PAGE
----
Big Green Egg - EGGhead Forum - The Ultimate Cooking Experience...
Welcome to the EGGhead Forum - a great place to visit and packed with tips and EGGspert advice! You can also join the conversation and get more information and amazing recipes by following Big Green Egg at:

Facebook  |  Twitter  |  Instagram  |  Pinterest  |  Youtube  |  Vimeo
Share your photos by tagging us and using the hashtag #EGGhead4Life.

In Atlanta? Come visit Big Green Egg headquarters, see our new showroom and check out the History of the EGG Museum and Culinary Center!  3786 DeKalb Technology Parkway, Atlanta, GA 30340.

Stoopid Question of the Day

BacchusBacchus Posts: 6,019
edited 8:35PM in EggHead Forum
okay, maybe not....but close.

Since I have started with some "curing" processes I bought a thermomter for my fridge. All the advice seems to say to keep the meats between 32-40deg. I have been keeping it near the bottom,with the fridge on setting 9, with 10 being the coldest. Therm measured 42, so I turned it up to 10. It now mesures 40, so I guess Im relatively safe....? Anyway, so I go to pour a glass of tea, and its frozen(from the top shelf). Moved the gauge to the top and it measures 29deg. Why would the temp at the bottom be higher than the top, when cold air sinks?


  • PhilsGrillPhilsGrill Posts: 2,256
    Knowing that, cold air comes in from the top and naturally sinks to the bottom for circulation. That's why the controls are at the top.
  • Rolling EggRolling Egg Posts: 1,995
    I dunno. Maybe your duct comes into the top of the fridge where the tea is. By the time it sinks down through all the stuff you got in there it's not as cold?
  • B & CB & C Posts: 217
    I am just guessing Ron but it will probably take a little while for everything to change temp. The cold air spills down from the freezer on most refrigerators and there are shelves in the way to keep it from spilling straight down really fast.
  • hornhonkhornhonk Posts: 3,841
    Your fridge is upside down :laugh:
  • BacchusBacchus Posts: 6,019
    I was thinking that I was upside down. ;)
  • hornhonk is on to something here...Really!
    Does your fridge have the freezer on the top or bottom?
    I truly believe that with a freezer on the top…The top of the fridge is colder.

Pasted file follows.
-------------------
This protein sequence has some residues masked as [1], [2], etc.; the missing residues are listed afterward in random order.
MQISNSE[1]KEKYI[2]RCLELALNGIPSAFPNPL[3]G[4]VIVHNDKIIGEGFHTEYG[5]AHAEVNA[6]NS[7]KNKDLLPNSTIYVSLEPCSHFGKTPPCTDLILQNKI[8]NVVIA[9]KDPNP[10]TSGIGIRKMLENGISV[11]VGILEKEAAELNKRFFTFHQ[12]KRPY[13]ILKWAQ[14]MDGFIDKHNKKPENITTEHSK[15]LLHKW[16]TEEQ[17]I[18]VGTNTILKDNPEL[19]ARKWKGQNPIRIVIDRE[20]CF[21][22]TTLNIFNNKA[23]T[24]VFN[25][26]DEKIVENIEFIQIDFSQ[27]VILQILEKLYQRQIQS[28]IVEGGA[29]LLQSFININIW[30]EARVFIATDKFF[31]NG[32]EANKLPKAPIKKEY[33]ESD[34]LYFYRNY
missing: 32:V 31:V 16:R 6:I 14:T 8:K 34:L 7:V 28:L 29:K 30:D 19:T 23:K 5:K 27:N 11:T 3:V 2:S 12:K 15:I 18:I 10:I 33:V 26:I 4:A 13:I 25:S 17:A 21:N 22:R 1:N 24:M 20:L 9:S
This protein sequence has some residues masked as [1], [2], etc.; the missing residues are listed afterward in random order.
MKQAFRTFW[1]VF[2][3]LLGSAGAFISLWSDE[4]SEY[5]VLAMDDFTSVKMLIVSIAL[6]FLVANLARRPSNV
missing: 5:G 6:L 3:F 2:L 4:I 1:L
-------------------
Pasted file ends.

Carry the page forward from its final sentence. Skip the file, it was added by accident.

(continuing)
I also know from fact (living as long as I have) that the back of the fridge is colder then the front. That one I can not speculate on, but with the freezer location I’m 99.99…% sure on ;) !
  • BacchusBacchus Posts: 6,019
    It's a side by side. The tea and therm is at front of the top shelf.
  • BananaChipzBananaChipz Posts: 207
    the cold air flows from the freezer in a side by side. Most likely when the compressor is on it'll be coldest at the top until things even out over time.

    Fridges are never exact or even (just like ovens), that's why it's recommended to get a thermometer when curing meat.
  • The answer to your question is your fridge is not being directly cooled but indirectly with a vent. The way most fridge freezer combos work is you have a dial in the freezer controlling how cold it gets and simply a vent opening between the freezer and fridge to control the temp of the fridge. A bit of a hack job and messy but that's how the go.
  • milesofsmilesmilesofsmiles Posts: 1,346
    A shot of Rum will prevent the tea from freezing, all else will just be cold. :laugh:
  • Jai-BoJai-Bo Posts: 473
    hornhonk wrote:
    Your fridge is upside down :laugh:

    Me 2....My fridge freezes (partial) the top shelf in the back....that's where the beer goes!!!! :woohoo:
    Hunting-Fishing-Cookin' on my EGG! Nothing else compares!
  • thirdeyethirdeye Posts: 7,428
    Sorry, can't help with the mechanics of a refrigerator, I'm still trying to figure out the light mystery.......

    One thing about curing temps, 32° is way too cold... The ideal temperature for your refrigerator during curing is 38° to 40°. Colder than 38° will slow down the curing process, I don't recommend using temperatures warmer than 42°.
    Happy Trails

    Barbecue is not rocket surgery
  • i still owe you some literature i found that suggested a range of something like 40 to 50 degrees. i was surprised, but i'm pretty sure it was for hams, after injecting along the bone and doing a dry-rub of cure on the surface. i guess the rationale is that the food is safe from the moment you start, since the injection gets things running, and the surface bacteria are killed off. what is also implied is that the cure is faster (just as it conversely slows at the lower temps).

    used to be that they just layer cure/ham/cure/ham/cure/hams, etc. in a barrel and ship them in unrefrigerated train cars across country.

    i think to our current thinking, having had fodd safety drilled into us, the 50-degree number seems unsafe. but i think, practically, it was a very real and workable method. i am not prepared to try it, honestly... but just as we can store hams at ambient temps safely (country ham, anyone?), assuming the cure kills the bacteria, i guess the idea is there's no reason they can't cure at warmer (40+ degrees) temps as well. and in fact USED to be cured that way.

    ...still. agreed, little voice in the back of one's head still says 'no'.
  • thirdeyethirdeye Posts: 7,428
    Yeah, I'd like to see that.

    I beleive the HiMountain Buckboard instructions call out 40-45 degrees for their ideal temp.
    Happy Trails

    Barbecue is not rocket surgery
  • BacchusBacchus Posts: 6,019
    Wayne, It's right at 40deg. Thanks for your input. Your help has been invaluble.
    I'm using TQ on this one(belly)with brown sugar and a touch of black pepper.
Sign In or Register to comment.
Click here for Forum Use Guidelines.